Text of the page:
RSC

Theatre nearing completion

Part of the massive refurbishment programme nearing completion
 

RSC and Pirtek

Ian Cochran and Ashley Cotterell of Pirtek

Ian Cochran, Ashley Cotterell
 

The completed RSC and Swan Theatres
 

Pirtek Takes Centre Stage

On 24 November 2010 the iconic Royal Shakespeare and Swan Theatres in Stratford-upon-Avon reopened after a three and a half year redevelopment as part of the Royal Shakespeare Company (RSC) £112.8 million transformation project that involved Pirtek Birmingham supported by Pirtek Redditch. The building now features a brand new 1,040 seat thrust stage auditorium, 36 metre high tower, new exhibition spaces, Rooftop Restaurant and Riverside Café with terrace, restored 1930s features and improved public areas including the new Weston Square.

"It was certainly one of the most unusual projects we have tackled. We have had two MSSTs working solidly at Stratford for two and a half months, that's over 500 hours. We started in August and completed at the end of October. Although we tendered for the work and won the contract on price, the RSC was also impressed with our insurance cover, comprehensive health and safety procedures, and in-house training programmes that meant that every engineer supplied to the project, was fully qualified,” says Pirtek Birmingham Licensee Andy Connell. “We pitched against five other companies, presented a work schedule and plans to comply with the requirements of the project, but it soon became clear as work progressed, that we could improve many of the practical, operational and even aesthetic elements of the hydraulic work. Apparently we were the only company prepared to do the construction work on site, rather than manufacture off site and install later. "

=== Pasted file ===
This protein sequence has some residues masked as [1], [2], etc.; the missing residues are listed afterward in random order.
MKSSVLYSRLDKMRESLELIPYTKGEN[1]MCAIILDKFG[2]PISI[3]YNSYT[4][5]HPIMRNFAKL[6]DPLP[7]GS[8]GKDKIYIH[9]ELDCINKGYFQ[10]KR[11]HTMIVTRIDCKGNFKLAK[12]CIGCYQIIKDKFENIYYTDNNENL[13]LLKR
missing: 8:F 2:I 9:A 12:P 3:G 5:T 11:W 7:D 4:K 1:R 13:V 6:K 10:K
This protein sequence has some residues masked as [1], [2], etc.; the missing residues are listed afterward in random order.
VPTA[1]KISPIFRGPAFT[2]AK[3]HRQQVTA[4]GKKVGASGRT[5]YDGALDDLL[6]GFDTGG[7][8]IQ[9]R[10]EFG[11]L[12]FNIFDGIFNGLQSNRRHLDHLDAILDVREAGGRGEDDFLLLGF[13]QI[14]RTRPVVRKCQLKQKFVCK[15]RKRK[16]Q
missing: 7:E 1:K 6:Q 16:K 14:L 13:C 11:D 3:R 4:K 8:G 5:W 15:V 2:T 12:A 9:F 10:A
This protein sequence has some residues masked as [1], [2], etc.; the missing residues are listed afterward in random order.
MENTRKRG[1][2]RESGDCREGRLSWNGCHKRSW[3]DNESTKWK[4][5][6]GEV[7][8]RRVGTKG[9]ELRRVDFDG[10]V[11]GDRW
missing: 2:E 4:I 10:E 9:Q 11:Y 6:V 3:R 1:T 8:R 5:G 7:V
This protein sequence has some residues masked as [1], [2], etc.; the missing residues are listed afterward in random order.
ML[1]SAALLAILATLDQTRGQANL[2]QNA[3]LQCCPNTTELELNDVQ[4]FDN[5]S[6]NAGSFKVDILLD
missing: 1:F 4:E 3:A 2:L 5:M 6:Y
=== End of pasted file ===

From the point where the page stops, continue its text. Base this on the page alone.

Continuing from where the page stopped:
In fact, this flexibility proved invaluable as Peter Bailey, Deputy Technical Director for the RSC explains, "As the main construction and upgrades had already been done, the permanent hydraulic systems had to be installed to fit round the structures. There were no drawings or designs at this stage, so our engineers ended up taking photographs of each area of the site and then indicated to Pirtek where we wanted the pipes to run and what they were to power,” he says. “Effectively we need two hydraulic rings, one for each theatre. The rings had to run from the powerhouse compressor plant, into the basements of each building, where they were split into six outlets in the Royal Shakespeare Theatre and a further three in the Swan. The system powers the accumulators and rams that control everything from moving the scenery to operating the smallest items on stage, such as opening a window. As Pirtek was prepared to work on site, it allowed a flexible approach as plans could be amended and a better solution could be found if a problem was encountered at the time."

The project involved the installation of 166 metres of 38 mm steel pipe, together with 134 metres of 42 mm and 126 metres of 25 mm pipe. Pirtek Birmingham demonstrated that, by routing through the powerhouse walls and keeping the pipes inside, ugly external fittings could be avoided. "I have to take my hat off to our MSSTs, Ian Cochran and Ashley Cotterell. They worked in very cramped, difficult conditions, often making suggestions that were advantageous to the customer, but that would entail extra work for themselves,” Andy Connell says. “However, when the site agent commended our work and complimented our staff on their neat and tidy work, it made it all worthwhile. I also have to thank Pirtek Redditch for providing backup during the project. They made sure our existing customers received our normal rapid response service."

With all the pipework in place and the system just awaiting the compressor to be fitted, Peter Bailey has the final word. "We are a happy customer and are very pleased with the work that Pirtek has done. They were able to address the complexities of the project and the client, as well as the building, and have risen to the occasion,” he concludes. “There were a considerable number of people and bodies to satisfy, as the site is of national importance. I'm happy to say Pirtek fulfilled all our requirements."

The building reopened to the public on 24th November for preview events to test all the new facilities before the first full Shakespeare performance is staged in February 2011.

For those wishing to see a show and enjoy the end result of Pirtek’s handiwork, you can find more information on www.rsc.org.uk or by phoning the RSC’s ticket hotline on 0844 800 1110

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